Next, allocation of the emergency fund should be in a savings account with auto sweep facility wherein, when your savings account balance exceeds a certain limit, the excess money is put into an FD. The threshold can be anywhere between Rs 25,000 and Rs 1 lakh. The FD would have a minimum maturity period as decided by the bank and there can be penalties for early withdrawal. But that should not be a consideration for emergency funds.
A certain portion of the emergency fund can also be deployed in liquid fund. Liquid fund is a category of mutual fund, which invests primarily in money market instruments such as certificate of deposits, treasury bills, commercial papers and term deposits. These funds have varying level of returns. For example, the range of returns for liquid funds with duration of one to six months is 0.9 per cent to 4.5 per cent. Withdrawals from liquid funds are processed within 24 hours on business days and the cut-off time is generally 2pm. It means if you place a redemption request by 2pm on a business day, then the funds will be credited to your bank account on the next business day by 10am.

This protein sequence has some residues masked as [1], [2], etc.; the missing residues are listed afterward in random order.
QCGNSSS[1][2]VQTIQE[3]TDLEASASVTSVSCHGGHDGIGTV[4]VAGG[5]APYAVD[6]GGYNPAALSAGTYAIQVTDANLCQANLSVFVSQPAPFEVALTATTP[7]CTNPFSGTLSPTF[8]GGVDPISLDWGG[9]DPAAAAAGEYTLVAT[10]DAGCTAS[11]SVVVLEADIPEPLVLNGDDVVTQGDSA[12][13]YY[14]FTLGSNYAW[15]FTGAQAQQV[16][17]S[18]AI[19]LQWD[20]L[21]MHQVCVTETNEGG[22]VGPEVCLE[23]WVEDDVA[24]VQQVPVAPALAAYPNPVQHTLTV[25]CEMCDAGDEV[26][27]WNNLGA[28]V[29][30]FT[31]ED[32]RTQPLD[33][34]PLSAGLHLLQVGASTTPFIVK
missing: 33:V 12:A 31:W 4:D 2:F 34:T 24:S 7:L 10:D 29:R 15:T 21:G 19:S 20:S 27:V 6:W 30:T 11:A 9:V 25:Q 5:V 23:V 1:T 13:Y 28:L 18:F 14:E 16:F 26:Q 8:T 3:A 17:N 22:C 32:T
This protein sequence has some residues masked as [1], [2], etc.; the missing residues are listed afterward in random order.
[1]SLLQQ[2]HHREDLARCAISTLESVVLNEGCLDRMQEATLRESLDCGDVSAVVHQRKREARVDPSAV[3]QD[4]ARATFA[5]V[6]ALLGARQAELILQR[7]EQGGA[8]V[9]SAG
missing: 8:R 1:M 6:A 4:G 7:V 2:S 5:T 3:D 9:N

A portion of the emergency fund can also be kept in highly liquid debt mutual funds. The returns on these funds are secured and at present are in the range of 7.5 per cent to 10 per cent depending on the type of funds. The idea behind this allocation is to have a safe and liquid investment that gives higher returns than a typical bank fixed deposit within a similar time frame.
My organisation provides medical insurance. Do I still need an emergency fund?
If your company provides you with a health insurance, you still need to have an emergency fund because you need have sufficient cushion for untoward, unplanned situations which are not just limited to medical exigencies.
Although it can be argued that medical emergencies are the most common sort of emergencies, it's not the only type. And even in medical-related cases, an employer-provided insurance cover might not be enough. Health insurance does come with reasonable restrictions and caps. Even with cashless insurance, sometimes you have to deposit some cash upfront at the hospital. Therefore it is always a good idea to have an emergency fund for situations like these.
Shall I take a loan to build my emergency fund?
No, you don't need to be in such a rush. The whole idea to have an emergency fund is that one should not have to take a loan in cases of emergencies. Hence, taking a loan out to build an emergency fund sort of defeats the purpose. If you think you cannot save enough or do not have enough in the emergency fund, do not panic. Just keep saving every bit you can and over time, you will have a sufficient kitty. It is, however, important to have access to emergency funds for example access to soft loans from friends and family on easier payment terms. A credit card with some spending limit can also serve as the last resort in case of an emergency.